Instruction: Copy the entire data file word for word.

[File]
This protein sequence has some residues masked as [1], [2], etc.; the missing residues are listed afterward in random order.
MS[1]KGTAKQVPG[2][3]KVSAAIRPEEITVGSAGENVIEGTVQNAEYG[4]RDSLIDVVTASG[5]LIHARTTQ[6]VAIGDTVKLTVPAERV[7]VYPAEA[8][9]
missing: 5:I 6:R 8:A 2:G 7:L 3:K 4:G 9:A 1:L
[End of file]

This protein sequence has some residues masked as [1], [2], etc.; the missing residues are listed afterward in random order.
MS[1]KGTAKQVPG[2][3]KVSAAIRPEEITVGSAGENVIEGTVQNAEYG[4]RDSLIDVVTASG[5]LIHARTTQ[6]VAIGDTVKLTVPAERV[7]VYPAEA[8][9]
missing: 5:I 6:R 8:A 2:G 7:L 3:K 4:G 9:A 1:L